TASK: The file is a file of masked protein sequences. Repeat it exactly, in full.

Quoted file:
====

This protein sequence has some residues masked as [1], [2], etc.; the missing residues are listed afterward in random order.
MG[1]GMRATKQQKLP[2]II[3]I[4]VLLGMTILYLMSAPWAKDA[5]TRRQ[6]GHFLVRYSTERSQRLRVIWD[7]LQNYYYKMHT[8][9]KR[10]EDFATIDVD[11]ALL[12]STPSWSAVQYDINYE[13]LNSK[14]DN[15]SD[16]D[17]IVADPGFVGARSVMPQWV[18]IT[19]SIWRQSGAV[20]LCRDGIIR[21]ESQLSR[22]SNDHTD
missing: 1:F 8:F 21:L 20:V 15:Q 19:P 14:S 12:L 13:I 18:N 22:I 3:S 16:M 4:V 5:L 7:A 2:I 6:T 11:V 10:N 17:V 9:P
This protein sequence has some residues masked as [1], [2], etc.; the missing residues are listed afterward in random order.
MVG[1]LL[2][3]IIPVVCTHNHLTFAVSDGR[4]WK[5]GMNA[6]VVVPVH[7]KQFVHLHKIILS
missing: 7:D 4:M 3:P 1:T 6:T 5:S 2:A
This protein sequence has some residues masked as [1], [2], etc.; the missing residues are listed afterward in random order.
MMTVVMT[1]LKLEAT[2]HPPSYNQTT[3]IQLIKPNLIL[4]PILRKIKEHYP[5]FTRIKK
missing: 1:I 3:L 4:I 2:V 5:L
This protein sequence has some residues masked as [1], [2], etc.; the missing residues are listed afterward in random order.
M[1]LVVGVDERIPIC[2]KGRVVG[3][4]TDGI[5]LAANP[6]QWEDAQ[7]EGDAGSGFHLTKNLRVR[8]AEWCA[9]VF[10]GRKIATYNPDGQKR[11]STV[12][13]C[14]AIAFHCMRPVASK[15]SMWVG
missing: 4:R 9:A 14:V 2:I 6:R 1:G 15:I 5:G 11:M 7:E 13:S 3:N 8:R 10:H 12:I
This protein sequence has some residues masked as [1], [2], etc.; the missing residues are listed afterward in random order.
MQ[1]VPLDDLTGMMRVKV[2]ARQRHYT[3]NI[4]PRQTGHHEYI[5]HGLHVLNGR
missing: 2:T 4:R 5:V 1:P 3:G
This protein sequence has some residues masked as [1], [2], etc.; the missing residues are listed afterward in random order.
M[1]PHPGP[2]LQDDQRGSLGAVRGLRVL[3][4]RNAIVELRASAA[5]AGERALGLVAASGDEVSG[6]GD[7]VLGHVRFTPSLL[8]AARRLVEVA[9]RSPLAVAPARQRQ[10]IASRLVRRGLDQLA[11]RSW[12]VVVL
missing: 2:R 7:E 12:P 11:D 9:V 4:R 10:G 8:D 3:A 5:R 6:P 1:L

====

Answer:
This protein sequence has some residues masked as [1], [2], etc.; the missing residues are listed afterward in random order.
MG[1]GMRATKQQKLP[2]II[3]I[4]VLLGMTILYLMSAPWAKDA[5]TRRQ[6]GHFLVRYSTERSQRLRVIWD[7]LQNYYYKMHT[8][9]KR[10]EDFATIDVD[11]ALL[12]STPSWSAVQYDINYE[13]LNSK[14]DN[15]SD[16]D[17]IVADPGFVGARSVMPQWV[18]IT[19]SIWRQSGAV[20]LCRDGIIR[21]ESQLSR[22]SNDHTD
missing: 1:F 8:F 21:L 20:V 15:Q 19:P 14:S 12:L 13:I 18:N 22:I 3:S 16:M 4:V 5:L 7:A 2:I 6:T 11:V 10:N 17:V 9:P
This protein sequence has some residues masked as [1], [2], etc.; the missing residues are listed afterward in random order.
MVG[1]LL[2][3]IIPVVCTHNHLTFAVSDGR[4]WK[5]GMNA[6]VVVPVH[7]KQFVHLHKIILS
missing: 7:D 4:M 3:P 1:T 6:T 5:S 2:A
This protein sequence has some residues masked as [1], [2], etc.; the missing residues are listed afterward in random order.
MMTVVMT[1]LKLEAT[2]HPPSYNQTT[3]IQLIKPNLIL[4]PILRKIKEHYP[5]FTRIKK
missing: 1:I 3:L 4:I 2:V 5:L
This protein sequence has some residues masked as [1], [2], etc.; the missing residues are listed afterward in random order.
M[1]LVVGVDERIPIC[2]KGRVVG[3][4]TDGI[5]LAANP[6]QWEDAQ[7]EGDAGSGFHLTKNLRVR[8]AEWCA[9]VF[10]GRKIATYNPDGQKR[11]STV[12][13]C[14]AIAFHCMRPVASK[15]SMWVG
missing: 4:R 9:A 14:V 2:I 6:R 1:G 15:I 5:G 11:M 7:E 13:S 3:N 8:R 10:H 12:I
This protein sequence has some residues masked as [1], [2], etc.; the missing residues are listed afterward in random order.
MQ[1]VPLDDLTGMMRVKV[2]ARQRHYT[3]NI[4]PRQTGHHEYI[5]HGLHVLNGR
missing: 2:T 4:R 5:V 1:P 3:G
This protein sequence has some residues masked as [1], [2], etc.; the missing residues are listed afterward in random order.
M[1]PHPGP[2]LQDDQRGSLGAVRGLRVL[3][4]RNAIVELRASAA[5]AGERALGLVAASGDEVSG[6]GD[7]VLGHVRFTPSLL[8]AARRLVEVA[9]RSPLAVAPARQRQ[10]IASRLVRRGLDQLA[11]RSW[12]VVVL
missing: 2:R 7:E 12:P 11:D 9:V 4:R 10:G 8:D 3:A 5:R 6:P 1:L